6. Secured debts not paid off prior to last plan payment.



You can be denied a bankruptcy discharge if the Court determines that you committed any of the following acts:

  1. You have been granted a discharge in a prior bankruptcy filed less than six years ago.

  2. With the intent to delay or defraud a creditor or the bankruptcy court, you transfer, destroy, or conceal property within one year prior to filing bankruptcy or at any time after filing bankruptcy.

  3. Without justification, you conceal, destroy, falsify, or fail to keep books, records and documents related to your financial condition and business transactions.

  4. You knowingly and fraudulently in the bankruptcy proceeding:

    • make a false oath, claim or account  (i.e., lie about your property, debts, or financial affairs);

    • give or receive money for taking certain action or agreeing not to take certain action;

    • withhold books, records, documents or other records from the bankruptcy court;

  5. You fail to explain satisfactorily any loss of assets or deficiency of assets to meet your liabilities;

  6. You refuse to obey an order of the bankruptcy court, or refuse to answer a material question.

The lesson to be learned is that if you are open and honest with your creditors and the bankruptcy court, you will be granted your discharge

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Another person who is jointly liable with you on a debt is known as a “co-debtor”.  When you file bankruptcy the co-debtor remains liable on the debt (unless the co-debtor is your spouse and you file a joint petition).  The mere fact that you file bankruptcy will not negatively impact your co-debtor’s credit.  Of course, if the co-debtor fails to maintain the payments on the debt, the failure to pay the debt will likely be reported by the creditor to the credit bureau.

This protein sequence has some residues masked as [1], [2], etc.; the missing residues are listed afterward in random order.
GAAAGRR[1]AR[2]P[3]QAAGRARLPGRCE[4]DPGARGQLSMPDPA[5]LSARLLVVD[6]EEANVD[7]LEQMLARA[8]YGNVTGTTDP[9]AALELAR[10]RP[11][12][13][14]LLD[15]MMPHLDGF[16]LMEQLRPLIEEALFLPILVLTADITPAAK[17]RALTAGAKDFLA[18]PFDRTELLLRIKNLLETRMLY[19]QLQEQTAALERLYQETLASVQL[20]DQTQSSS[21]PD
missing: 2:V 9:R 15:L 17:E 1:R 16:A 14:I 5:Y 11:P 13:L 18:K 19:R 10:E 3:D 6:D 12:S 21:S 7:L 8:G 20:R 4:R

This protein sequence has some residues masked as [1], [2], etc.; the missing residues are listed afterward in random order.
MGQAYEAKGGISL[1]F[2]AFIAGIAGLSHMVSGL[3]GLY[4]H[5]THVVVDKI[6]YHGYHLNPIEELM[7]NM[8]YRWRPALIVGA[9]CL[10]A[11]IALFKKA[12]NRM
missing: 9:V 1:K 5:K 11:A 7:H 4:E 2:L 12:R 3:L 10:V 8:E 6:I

In a Chapter 7 case the creditor is free to pursue collection from the co-debtor immediately.  In a Chapter 13 case the creditor may be prevented from collecting from the co-debtor during the term of the Chapter 13 Plan.  If you file a Chapter 13 and the status of a co-debtor is important to you, we will need to discuss the circumstances of the debt in order for me to advise you of the likely impact on the co debtor.  It may be possible to put the debt in a special class to be paid in full to protect the co-debtor from collection activities.



If the bank or credit union at which you have checking or savings accounts is also a creditor (i.e. you have a loan, credit card account, or overdraft protection with the bank), then it is possible that the bank will put an “administrative freeze” on the funds in the account on the date the bankruptcy petition is filed.  Such an administrative freeze will cause checks that have not cleared the bank to bounce.  Therefore, you should open a new bank account with a bank whom you do not owe any money prior to filing bankruptcy and cease checking activity in the old account several weeks prior to filing the petition.  It is not necessary that you close the old -account, but you should remove all but a few dollars from the account.

If your paycheck is automatically deposited to the account, you do not necessarily have to change the deposit.  Funds that are deposited into the account after you file the bankruptcy cannot be frozen.



You must ultimately decide for yourself whether filing bankruptcy is the proper action to take, and if so, which Chapter is better for you.

Some of the factors to consider are as follows:

  1. If you are not making more money than you need for your current living expenses, Chapter 13 is not a realistic option.